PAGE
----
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Anal Chem. 2002 Mar 1;74(5):965-75.

Identification of archaeological adhesives using direct inlet electron ionization mass spectrometry.

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Centre de Recherche et de Restauration des Musée de France, UMR CNRS 171, Laboratoire de recherche des musées de France, Paris.


Adhesives made from natural substances such as resins, tars, and waxes are found during excavations on archaeological sites dating back to prehistoric periods. Until now, their analysis was mainly performed by gas chromatography, possibly coupled to mass spectrometry, after extraction, purification, and derivatization of the samples. To minimize sampling and sample preparation of ancient organic remains, which are often preserved in tiny amounts, we have directly analyzed archaeological samples from Bronze and Iron Age periods by direct inlet electron ionization mass spectrometry. A series of contemporary natural and synthetic substances, including pine and pistacia resins, birch bark tar, beeswax, and plant oils, possibly used for adhesive fabrication during ancient times, was also investigated with the same technique as reference materials. Despite the complexity of their chemical composition, pine resin and birch bark tar were clearly identified in archaeological samples. Furthermore, mass spectrometry has been shown to be efficient for the identification of glues made of a mixture of beeswax, presenting a series of mass spectral peaks assigned to long-chain esters, and birch bark tar, whose mass spectrum presents characteristic peaks of lupane compounds. The intentional mixing of birch bark tar and beeswax during prehistory is reported here for the first time.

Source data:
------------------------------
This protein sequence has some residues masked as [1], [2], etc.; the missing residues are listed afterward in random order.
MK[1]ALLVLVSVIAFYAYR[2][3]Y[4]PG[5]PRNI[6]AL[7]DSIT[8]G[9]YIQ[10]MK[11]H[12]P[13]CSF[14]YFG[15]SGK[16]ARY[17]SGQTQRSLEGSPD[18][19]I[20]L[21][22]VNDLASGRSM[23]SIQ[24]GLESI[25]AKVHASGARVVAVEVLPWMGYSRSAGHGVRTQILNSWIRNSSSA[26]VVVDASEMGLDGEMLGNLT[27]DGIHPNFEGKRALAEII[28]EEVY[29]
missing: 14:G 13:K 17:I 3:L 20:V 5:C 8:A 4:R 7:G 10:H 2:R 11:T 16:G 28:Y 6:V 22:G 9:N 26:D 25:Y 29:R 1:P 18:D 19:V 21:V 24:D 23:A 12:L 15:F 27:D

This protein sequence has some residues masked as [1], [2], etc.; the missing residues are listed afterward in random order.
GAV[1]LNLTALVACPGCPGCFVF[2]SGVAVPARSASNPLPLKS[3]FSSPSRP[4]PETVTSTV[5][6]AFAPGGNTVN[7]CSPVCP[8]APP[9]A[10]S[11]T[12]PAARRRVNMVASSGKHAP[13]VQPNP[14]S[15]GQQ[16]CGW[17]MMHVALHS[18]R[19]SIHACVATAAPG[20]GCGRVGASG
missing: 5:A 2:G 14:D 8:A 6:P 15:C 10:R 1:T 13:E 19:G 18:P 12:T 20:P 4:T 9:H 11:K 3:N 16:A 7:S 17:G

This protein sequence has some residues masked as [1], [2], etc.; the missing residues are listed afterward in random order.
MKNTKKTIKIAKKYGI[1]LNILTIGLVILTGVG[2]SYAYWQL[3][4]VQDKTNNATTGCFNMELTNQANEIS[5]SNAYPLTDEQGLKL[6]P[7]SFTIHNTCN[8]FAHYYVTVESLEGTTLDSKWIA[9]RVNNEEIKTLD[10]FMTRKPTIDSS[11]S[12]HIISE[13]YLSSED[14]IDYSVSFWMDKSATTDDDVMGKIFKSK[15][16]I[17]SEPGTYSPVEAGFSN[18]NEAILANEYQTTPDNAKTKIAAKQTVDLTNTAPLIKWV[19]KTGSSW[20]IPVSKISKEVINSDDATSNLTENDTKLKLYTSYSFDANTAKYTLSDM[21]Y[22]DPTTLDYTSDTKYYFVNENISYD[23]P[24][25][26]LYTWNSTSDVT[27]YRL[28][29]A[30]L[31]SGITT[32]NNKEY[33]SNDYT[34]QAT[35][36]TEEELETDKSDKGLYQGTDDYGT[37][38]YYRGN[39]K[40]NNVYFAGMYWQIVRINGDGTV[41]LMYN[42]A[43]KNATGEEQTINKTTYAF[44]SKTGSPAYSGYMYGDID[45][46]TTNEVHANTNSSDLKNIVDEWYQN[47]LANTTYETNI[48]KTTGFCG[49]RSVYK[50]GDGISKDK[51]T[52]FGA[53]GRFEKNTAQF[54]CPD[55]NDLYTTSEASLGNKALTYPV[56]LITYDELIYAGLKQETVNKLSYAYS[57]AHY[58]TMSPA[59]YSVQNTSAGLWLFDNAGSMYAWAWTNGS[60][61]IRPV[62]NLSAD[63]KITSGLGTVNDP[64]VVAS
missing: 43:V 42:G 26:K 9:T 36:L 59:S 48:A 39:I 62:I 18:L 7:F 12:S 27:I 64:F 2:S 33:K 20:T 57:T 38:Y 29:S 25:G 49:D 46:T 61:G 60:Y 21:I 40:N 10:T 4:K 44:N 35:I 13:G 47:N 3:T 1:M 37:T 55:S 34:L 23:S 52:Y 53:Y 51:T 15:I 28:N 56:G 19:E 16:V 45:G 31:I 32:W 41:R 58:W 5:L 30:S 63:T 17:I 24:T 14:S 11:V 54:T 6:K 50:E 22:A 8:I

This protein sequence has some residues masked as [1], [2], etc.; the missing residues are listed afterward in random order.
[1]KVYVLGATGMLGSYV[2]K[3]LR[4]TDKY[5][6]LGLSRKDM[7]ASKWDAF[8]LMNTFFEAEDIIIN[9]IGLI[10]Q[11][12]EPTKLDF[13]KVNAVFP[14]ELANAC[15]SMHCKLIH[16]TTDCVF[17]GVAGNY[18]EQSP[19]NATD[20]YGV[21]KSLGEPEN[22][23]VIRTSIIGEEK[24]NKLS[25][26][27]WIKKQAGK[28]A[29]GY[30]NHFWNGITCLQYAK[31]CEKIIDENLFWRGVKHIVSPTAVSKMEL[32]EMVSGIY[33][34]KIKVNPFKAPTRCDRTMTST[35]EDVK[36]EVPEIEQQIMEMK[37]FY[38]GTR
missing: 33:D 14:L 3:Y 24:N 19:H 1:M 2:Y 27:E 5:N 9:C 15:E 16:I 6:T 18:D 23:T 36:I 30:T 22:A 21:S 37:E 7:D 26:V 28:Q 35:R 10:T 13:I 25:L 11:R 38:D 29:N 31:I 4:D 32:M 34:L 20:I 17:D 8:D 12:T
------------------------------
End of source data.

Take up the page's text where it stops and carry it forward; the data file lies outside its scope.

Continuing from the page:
[Indexed for MEDLINE]

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